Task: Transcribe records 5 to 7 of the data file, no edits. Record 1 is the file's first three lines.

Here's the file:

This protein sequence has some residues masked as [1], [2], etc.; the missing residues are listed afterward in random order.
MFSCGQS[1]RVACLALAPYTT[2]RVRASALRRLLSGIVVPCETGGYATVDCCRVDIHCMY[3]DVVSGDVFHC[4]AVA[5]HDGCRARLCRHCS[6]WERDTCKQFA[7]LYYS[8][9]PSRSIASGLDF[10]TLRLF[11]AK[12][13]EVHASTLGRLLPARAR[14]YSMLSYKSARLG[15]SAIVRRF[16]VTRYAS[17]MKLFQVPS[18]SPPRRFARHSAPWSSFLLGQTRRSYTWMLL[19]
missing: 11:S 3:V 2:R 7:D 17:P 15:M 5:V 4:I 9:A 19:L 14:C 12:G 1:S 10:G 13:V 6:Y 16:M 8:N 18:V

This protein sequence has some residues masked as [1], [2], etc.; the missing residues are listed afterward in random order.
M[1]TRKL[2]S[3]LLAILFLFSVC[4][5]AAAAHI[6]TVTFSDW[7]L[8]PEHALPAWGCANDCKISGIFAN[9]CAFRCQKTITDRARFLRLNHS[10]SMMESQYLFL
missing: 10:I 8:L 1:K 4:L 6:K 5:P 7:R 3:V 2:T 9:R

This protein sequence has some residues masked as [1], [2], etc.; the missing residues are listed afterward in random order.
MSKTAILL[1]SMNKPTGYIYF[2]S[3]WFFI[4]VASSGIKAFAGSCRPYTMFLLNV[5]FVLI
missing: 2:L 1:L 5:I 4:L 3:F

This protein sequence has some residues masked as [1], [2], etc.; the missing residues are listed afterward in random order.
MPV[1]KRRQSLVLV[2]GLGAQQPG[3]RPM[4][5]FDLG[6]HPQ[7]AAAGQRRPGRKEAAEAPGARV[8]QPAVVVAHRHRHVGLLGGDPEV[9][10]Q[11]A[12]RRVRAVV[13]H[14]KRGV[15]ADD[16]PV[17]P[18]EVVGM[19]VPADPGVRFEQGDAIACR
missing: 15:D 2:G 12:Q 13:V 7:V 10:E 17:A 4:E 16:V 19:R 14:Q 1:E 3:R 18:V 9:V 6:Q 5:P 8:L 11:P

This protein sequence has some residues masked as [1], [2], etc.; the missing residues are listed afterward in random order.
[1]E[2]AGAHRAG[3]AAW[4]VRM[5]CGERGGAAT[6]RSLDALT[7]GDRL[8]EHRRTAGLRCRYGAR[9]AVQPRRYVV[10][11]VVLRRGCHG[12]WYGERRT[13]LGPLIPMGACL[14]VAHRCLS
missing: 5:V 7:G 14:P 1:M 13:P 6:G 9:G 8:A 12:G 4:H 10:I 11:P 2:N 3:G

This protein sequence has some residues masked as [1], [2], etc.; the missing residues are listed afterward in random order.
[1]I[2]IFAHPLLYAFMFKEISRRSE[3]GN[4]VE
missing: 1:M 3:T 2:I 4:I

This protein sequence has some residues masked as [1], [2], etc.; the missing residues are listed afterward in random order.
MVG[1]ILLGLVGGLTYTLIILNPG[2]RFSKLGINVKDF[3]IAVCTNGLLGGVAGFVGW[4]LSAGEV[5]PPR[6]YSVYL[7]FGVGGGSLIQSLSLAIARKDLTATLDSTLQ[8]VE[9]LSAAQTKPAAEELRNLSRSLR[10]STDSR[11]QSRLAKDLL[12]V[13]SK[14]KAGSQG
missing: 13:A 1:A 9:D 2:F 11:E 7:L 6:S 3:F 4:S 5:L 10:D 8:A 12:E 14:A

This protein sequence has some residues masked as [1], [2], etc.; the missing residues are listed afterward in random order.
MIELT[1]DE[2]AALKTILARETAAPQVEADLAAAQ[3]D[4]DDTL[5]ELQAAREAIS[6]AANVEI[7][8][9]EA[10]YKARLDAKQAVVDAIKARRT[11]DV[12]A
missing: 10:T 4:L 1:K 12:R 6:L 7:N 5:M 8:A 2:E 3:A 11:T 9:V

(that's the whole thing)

This protein sequence has some residues masked as [1], [2], etc.; the missing residues are listed afterward in random order.
[1]E[2]AGAHRAG[3]AAW[4]VRM[5]CGERGGAAT[6]RSLDALT[7]GDRL[8]EHRRTAGLRCRYGAR[9]AVQPRRYVV[10][11]VVLRRGCHG[12]WYGERRT[13]LGPLIPMGACL[14]VAHRCLS
missing: 5:V 7:G 14:P 1:M 13:P 6:G 9:G 8:A 12:G 4:H 10:I 11:P 2:N 3:G

This protein sequence has some residues masked as [1], [2], etc.; the missing residues are listed afterward in random order.
[1]I[2]IFAHPLLYAFMFKEISRRSE[3]GN[4]VE
missing: 1:M 3:T 2:I 4:I

This protein sequence has some residues masked as [1], [2], etc.; the missing residues are listed afterward in random order.
MVG[1]ILLGLVGGLTYTLIILNPG[2]RFSKLGINVKDF[3]IAVCTNGLLGGVAGFVGW[4]LSAGEV[5]PPR[6]YSVYL[7]FGVGGGSLIQSLSLAIARKDLTATLDSTLQ[8]VE[9]LSAAQTKPAAEELRNLSRSLR[10]STDSR[11]QSRLAKDLL[12]V[13]SK[14]KAGSQG
missing: 13:A 1:A 9:D 2:F 11:E 7:L 6:S 3:F 4:S 5:L 10:D 8:A 12:E 14:A